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Carolus HACQUART (c1640 - c1701): "Cantiones & Sonate"

CÚline Scheen, sopranoa; Stephan Van Dyck, tenorb; Dirk Snellings, bassc
Ensemble Clematis
Dir: Leonardo Garcia Alarc˛n

rec: February 16 - 18, 2005, Poppel (B), Nieuwkerk
Musica Ficta - MF8006 (ę 2006) (62'01")

Domine quae est fiducia tuaabcfgj [1]; Miser esabfghj [1]; Nunc loquar, Domineabdefghj [1]; Sonata I a 3defhij [2]; Sonata V a 3defhj [2]; Sonata VI a 3defghij [2]; Sonata VIII a 4efghj [2]; Sonata IX a 4efghij [2]

Aline Hopchet, Bernard Mouton, recorderd; StÚphanie de Failly, Tami Troman, violine; Andrea De Carlo, viola da gambaf; Benoţt Vanden Bemden, violoneg; Jan Van Outryve, theorbeh; Leonardo Garcia Alarc˛n, harpsichordi, organj

(Sources: [1] Cantiones Sacrae 2,3,4,5,6,7, tam vocum quam instrumentorum, op. 1, 1674; [2] Harmonia Parnassia Sonatarum trium, et 4 Instrumentorum, op. 2, 1686)

The Dutch don't treat their composers very well. Many years ago Dutch and Belgian radio started a project about Carolus Hacquart, but although a number of his works were recorded, very few of them ever made it to disc, and since then it has remained quiet around this composer. There is no reason to ignore him, as his music is of very good quality, as the present disc proves. I therefore was looking forward to it, hoping it would do Hacquart justice, and hopefully even be the start of a Hacquart renaissance. We have to wait and see if the latter happens, but - anticipating on my conclusions - these interpretations are generally rather disappointing and sometimes even outright annoying.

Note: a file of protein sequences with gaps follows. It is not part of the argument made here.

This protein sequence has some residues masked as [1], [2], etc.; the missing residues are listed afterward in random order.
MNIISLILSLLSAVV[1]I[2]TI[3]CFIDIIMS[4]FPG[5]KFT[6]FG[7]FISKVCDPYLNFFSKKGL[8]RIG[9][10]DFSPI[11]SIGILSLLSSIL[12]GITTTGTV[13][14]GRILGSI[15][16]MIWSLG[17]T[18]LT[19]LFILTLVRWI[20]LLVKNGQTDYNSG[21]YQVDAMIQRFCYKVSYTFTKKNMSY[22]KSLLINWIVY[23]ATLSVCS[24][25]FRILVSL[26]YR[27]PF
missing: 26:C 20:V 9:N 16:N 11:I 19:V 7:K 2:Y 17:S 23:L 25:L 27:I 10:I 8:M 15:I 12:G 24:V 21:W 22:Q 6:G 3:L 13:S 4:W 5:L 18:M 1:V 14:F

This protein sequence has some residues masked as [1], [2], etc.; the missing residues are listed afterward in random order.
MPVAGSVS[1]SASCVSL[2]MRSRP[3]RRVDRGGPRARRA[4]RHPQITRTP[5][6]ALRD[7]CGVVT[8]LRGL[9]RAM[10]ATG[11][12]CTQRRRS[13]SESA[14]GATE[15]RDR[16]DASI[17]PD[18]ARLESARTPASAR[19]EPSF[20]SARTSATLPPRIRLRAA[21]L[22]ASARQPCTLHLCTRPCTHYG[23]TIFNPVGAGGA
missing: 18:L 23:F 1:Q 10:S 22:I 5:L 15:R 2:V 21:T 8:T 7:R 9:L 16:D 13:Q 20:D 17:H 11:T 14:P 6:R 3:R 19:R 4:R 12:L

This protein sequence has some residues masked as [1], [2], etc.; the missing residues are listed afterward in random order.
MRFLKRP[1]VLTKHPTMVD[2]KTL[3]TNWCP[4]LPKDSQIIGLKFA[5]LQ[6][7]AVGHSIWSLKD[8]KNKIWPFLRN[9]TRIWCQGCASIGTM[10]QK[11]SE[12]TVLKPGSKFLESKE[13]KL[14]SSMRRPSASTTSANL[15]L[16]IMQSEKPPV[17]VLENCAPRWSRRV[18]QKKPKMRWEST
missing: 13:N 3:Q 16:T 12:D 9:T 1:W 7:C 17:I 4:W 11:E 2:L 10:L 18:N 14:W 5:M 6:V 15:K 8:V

It seems Hacquart was born around 1640 in Brughes and received his first musical education as a choirboy there and later in Ghent. He studied viola da gamba and organ and moved to the United Dutch Provinces, first to Rotterdam, where he worked as a freelance musician and music teacher, later to Amsterdam, where he published a collection of sacred works in 1674 under the title Cantiones Sacrae, opus 1, dedicated to the stadholder Willem III. In 1678 the poet Dirk Buysero commissioned Hacquart to write the music for his pastoral play De triomfeerende min, celebrating the Peace of Nijmegen. The work was dedicated to Constantijn Huygens, Willem III's chief counsellor, who became Hacquart's patron. In 1679 Hacquart moved to The Hague, the residence of the stadholder and his family. He acted as organist and choirmaster at a hidden Catholic church, and as music teacher. He published two other collections of music: Harmonia Parnassia, opus 2 and Chelys, opus 3. There is no trace of Hacquart from 1689 on, but there is circumstantial evidence that he died in 1701 or 1702.